The change in pattern can help retailers plan. If consumers are more dependable in terms of their willingness to buy product and services in relation to their income and savings criteria, retail strategies can be based on greater predictability. It’s a matter of understanding the marketplace, how consumers are making their spending decisions, and devising strategies and messages that are in concert with shoppers.

David Biernbaum
Guest
11 years 1 month ago

Many lessons for retailers should have been learned by the economic events of these past two years. Among these lessons should be the point that many retailers over “rationalized” their SKU assortment to the point where consumers were turned away not by the recession but more so because the stores no longer carried their specialty and niche needs.

Bob Phibbs
Guest
11 years 1 month ago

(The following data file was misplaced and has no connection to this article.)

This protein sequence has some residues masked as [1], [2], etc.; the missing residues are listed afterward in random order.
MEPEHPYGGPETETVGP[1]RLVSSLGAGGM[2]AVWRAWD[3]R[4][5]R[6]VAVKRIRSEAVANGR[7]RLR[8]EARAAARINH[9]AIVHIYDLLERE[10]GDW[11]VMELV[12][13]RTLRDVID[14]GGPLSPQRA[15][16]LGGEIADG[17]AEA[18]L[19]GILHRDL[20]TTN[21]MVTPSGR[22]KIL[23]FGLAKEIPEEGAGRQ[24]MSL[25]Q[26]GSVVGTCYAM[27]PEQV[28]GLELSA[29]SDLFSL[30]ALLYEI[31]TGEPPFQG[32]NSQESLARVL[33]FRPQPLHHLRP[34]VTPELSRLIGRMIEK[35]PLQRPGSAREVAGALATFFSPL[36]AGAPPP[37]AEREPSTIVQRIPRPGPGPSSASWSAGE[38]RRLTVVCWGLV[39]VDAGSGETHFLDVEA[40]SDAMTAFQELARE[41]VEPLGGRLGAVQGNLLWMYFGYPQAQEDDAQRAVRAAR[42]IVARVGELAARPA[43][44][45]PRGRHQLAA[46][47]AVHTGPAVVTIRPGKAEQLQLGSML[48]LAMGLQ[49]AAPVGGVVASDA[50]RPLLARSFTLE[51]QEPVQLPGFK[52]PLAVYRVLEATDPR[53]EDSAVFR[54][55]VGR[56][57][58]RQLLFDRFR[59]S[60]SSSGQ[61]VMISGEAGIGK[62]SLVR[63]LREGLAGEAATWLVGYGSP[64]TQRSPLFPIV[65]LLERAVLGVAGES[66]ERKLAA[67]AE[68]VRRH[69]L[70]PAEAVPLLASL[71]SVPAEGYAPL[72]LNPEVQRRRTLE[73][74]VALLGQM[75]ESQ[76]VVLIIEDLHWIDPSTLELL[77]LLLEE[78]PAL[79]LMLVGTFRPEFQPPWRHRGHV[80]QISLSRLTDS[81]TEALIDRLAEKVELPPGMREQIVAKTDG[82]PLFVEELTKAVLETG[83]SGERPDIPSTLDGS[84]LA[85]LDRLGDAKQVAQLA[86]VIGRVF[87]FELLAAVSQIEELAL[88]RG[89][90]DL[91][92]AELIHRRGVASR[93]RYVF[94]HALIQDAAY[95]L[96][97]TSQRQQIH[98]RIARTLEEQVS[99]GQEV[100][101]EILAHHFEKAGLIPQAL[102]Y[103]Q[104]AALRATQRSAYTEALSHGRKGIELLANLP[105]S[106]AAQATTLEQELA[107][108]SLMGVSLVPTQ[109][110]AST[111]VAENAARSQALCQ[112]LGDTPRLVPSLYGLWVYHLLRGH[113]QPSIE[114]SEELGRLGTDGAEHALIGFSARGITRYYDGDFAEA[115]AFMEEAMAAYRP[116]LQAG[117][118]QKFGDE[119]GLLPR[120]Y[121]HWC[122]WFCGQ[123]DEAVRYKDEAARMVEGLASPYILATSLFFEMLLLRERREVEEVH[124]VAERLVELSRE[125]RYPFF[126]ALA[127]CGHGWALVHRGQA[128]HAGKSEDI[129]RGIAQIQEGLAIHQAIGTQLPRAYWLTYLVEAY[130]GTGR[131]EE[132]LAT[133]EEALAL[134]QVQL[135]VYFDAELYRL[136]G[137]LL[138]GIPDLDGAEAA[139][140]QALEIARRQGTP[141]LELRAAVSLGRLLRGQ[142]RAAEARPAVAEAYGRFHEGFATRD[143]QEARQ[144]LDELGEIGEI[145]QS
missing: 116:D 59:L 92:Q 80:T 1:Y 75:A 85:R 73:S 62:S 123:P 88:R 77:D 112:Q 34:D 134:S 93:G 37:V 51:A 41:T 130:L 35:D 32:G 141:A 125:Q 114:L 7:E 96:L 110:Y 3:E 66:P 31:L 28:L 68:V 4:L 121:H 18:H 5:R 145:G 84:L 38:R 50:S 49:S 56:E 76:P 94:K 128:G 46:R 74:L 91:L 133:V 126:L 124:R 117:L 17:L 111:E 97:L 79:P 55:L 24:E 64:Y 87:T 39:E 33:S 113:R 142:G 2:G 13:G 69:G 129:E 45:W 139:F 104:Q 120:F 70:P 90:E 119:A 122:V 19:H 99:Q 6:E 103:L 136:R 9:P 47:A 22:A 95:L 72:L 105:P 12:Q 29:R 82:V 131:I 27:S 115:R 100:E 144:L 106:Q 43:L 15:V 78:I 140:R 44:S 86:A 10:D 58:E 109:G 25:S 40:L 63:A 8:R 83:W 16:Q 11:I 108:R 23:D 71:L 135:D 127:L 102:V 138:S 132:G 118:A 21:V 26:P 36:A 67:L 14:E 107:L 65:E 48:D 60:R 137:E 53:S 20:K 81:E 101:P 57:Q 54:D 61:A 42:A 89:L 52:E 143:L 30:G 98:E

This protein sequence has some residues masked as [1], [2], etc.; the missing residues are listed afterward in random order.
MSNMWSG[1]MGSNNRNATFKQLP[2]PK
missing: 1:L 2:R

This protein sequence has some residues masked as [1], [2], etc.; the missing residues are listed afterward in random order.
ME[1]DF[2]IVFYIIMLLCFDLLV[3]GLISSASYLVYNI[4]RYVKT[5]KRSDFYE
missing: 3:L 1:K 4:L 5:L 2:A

The key buried in Doug’s article is that “consumers will shop more when they feel less vulnerable and scared.” I don’t think that comes from savings. We shopped after 9/11 on our home’s credit to feel better about ourselves after finding how truly vulnerable we were. I think we are about to embark on a more hedonistic retail environment as shoppers realize much of what we thought was stable, secure and bankable is and always has been more of a myth. As we learned after 9/11 and in October of 2008, it could all go away tomorrow. However they find the resources to pay for it, I think baby boomers will still spend as we retire contrary to pundits scaring retailers they won’t. Yes, there are and always have been trade winds to go against but that is not something new to retailers. Maybe I’m a minority voice, as in this video, but I bank on the fact that the best will adapt and succeed, not give up because of headlines and economist’s pessimistic crystal… Read more »